“Now, Republicans have brought their assault on working Americans to our nation's capital, to the floor of the House, claiming their actions will help the economy. 

“But it will do just the opposite: it will weaken our workers, our middle class, and our families; indeed, the cornerstones of our economic prosperity of our middle class and of our democracy.

“This Outsourcers' Bill of Wrongs or Rights is not about jobs - it's about dismantling protections established specifically to strengthen the rights of workers.

“We need these protections now more than ever.  Last year, American companies--listen to this: last year American companies created 1.4 million jobs overseas, overseas, while raking in enormous profits.  We must create these jobs here at home.

“Democrats will stand strong for our working men and women.  We will stay focused on jobs and economic growth.

“On a personal note, Mr. Speaker, the other night I had one of the thrills of my political lifetime.  I received, such an honor for me, the Frances Perkins Award from my colleague Lynn Woolsey, a champion for working families in our country. 

“For those of you who may not know Frances Perkins from history, she was the first woman to serve in the cabinet of the President of the United States.  She was the Secretary of Labor, and she was responsible for many important initiatives: the 40-hour work week, ability for workers to bargain collectively.  She was a remarkable champion for working people in our country.  She was largely responsible for creating Social Security.  Imagine having that as her credentials. 

“Imagine what a thrill it was for me to receive an award named for her, especially given by Congresswoman Lynn Woolsey, a champion on the Education and Workforce Committee.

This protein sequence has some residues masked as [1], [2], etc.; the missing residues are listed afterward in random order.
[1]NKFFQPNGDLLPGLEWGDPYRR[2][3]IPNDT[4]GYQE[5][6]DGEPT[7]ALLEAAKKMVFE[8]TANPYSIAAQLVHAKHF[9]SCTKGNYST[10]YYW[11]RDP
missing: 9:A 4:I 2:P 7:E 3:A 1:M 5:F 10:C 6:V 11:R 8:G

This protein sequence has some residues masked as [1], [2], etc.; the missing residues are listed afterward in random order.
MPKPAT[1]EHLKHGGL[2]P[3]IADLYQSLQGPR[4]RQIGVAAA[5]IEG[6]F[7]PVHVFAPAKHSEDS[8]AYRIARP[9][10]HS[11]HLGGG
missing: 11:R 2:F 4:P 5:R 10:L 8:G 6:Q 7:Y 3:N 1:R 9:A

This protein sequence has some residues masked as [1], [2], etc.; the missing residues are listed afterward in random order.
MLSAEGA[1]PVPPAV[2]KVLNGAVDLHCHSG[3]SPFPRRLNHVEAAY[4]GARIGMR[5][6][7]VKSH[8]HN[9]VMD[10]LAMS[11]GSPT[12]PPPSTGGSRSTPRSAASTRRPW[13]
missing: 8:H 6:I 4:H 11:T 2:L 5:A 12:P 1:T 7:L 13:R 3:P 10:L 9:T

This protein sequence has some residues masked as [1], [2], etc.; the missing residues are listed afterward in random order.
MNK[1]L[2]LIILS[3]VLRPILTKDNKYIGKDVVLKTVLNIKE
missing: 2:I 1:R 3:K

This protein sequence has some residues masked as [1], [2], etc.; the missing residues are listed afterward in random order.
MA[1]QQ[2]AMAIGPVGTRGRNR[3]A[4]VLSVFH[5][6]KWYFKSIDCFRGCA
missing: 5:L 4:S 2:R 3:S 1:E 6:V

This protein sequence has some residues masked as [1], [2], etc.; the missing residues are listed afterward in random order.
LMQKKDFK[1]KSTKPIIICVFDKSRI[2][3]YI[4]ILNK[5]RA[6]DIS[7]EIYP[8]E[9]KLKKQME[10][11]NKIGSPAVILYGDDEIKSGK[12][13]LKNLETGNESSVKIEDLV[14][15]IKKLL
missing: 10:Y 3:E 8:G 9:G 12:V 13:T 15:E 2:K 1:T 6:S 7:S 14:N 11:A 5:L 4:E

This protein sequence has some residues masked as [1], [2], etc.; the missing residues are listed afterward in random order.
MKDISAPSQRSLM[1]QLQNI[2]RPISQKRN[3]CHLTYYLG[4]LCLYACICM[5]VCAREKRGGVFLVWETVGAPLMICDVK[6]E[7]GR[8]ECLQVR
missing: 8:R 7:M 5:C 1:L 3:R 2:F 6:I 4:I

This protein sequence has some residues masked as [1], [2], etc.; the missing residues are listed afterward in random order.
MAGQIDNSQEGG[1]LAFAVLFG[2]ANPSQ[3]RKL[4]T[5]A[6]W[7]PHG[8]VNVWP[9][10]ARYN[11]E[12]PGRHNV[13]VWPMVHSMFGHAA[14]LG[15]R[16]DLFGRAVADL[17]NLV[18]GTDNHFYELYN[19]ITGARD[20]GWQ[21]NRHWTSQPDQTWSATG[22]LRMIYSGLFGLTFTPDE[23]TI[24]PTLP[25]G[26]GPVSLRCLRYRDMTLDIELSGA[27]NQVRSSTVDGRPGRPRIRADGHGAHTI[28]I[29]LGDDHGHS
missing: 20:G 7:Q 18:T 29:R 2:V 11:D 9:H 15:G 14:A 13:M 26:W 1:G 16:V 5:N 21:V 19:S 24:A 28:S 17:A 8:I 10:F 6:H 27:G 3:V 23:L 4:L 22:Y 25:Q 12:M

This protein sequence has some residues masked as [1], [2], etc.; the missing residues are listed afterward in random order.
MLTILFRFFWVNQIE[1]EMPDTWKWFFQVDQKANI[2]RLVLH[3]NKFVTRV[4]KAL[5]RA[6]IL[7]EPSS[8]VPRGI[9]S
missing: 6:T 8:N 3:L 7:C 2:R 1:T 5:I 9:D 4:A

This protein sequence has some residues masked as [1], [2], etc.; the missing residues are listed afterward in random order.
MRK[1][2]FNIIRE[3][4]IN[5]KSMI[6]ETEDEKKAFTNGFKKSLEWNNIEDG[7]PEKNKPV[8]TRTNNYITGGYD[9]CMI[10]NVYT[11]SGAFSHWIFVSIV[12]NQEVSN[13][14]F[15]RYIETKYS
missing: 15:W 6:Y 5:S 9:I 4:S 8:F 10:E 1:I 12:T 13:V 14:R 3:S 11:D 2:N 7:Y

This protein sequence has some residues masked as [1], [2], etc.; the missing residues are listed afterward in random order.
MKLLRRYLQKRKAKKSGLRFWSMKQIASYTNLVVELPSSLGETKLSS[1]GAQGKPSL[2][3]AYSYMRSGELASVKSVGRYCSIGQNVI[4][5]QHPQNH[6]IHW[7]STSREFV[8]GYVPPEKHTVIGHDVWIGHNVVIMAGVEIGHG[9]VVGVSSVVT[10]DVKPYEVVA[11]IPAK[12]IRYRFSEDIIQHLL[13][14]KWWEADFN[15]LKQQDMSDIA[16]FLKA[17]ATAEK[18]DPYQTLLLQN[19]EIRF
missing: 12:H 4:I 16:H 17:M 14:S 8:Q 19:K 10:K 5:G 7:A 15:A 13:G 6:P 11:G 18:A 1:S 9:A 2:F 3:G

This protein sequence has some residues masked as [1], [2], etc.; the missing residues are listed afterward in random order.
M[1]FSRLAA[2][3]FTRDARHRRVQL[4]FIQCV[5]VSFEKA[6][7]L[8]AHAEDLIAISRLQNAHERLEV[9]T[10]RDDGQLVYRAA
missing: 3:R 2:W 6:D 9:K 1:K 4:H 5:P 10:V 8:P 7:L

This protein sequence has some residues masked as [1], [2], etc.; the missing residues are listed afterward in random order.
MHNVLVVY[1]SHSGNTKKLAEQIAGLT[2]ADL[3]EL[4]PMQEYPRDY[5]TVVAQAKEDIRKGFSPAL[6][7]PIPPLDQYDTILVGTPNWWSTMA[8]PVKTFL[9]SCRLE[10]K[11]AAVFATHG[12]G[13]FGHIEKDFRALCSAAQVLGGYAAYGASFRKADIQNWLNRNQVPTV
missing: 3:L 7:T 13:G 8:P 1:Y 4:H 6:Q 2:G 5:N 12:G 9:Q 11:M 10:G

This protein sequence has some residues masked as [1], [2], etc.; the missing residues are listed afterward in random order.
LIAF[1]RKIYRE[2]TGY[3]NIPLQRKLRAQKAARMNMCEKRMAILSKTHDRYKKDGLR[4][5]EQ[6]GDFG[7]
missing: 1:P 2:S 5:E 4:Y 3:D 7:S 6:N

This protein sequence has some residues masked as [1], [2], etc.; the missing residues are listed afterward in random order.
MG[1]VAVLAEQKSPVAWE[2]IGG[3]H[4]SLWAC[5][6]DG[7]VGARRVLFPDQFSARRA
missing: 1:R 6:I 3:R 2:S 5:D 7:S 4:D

“Much of what she did, well the credit was given to the President of the United States, as is appropriate.  More than 75 years ago, upon the signing the National Labor Relations Act, President Franklin Roosevelt said this: ‘By preventing practices which tend to destroy the independence of labor, [this law] seeks, for every worker within its scope, that freedom of choice and action which is justly his.'

“I guess he could have said his or hers, but…

“That ‘independence,' that ‘freedom of choice and action,' has rested at the core of a growing, thriving American workforce. 

“It has not limited the ability of companies to move, to change, or extend their operations.  It has simply ensured that companies treat their workers in ways consistent with the laws of our land.

“The independence and freedom of our workers have helped build and expand our middle class, which is the backbone of our democracy, and drive unprecedented prosperity for our families and for our nation.  And it must be preserved in our time.

“I call upon my colleagues to do just that, to preserve this right in our time.  I call upon my colleagues to oppose this legislation, to uphold the value of fairness for our workforce, and to get to work putting the American people back to work by bringing President Obama's bill, the American Jobs Act, to committee and to the floor to, again, again, give people hope and confidence and the dignity of a job.”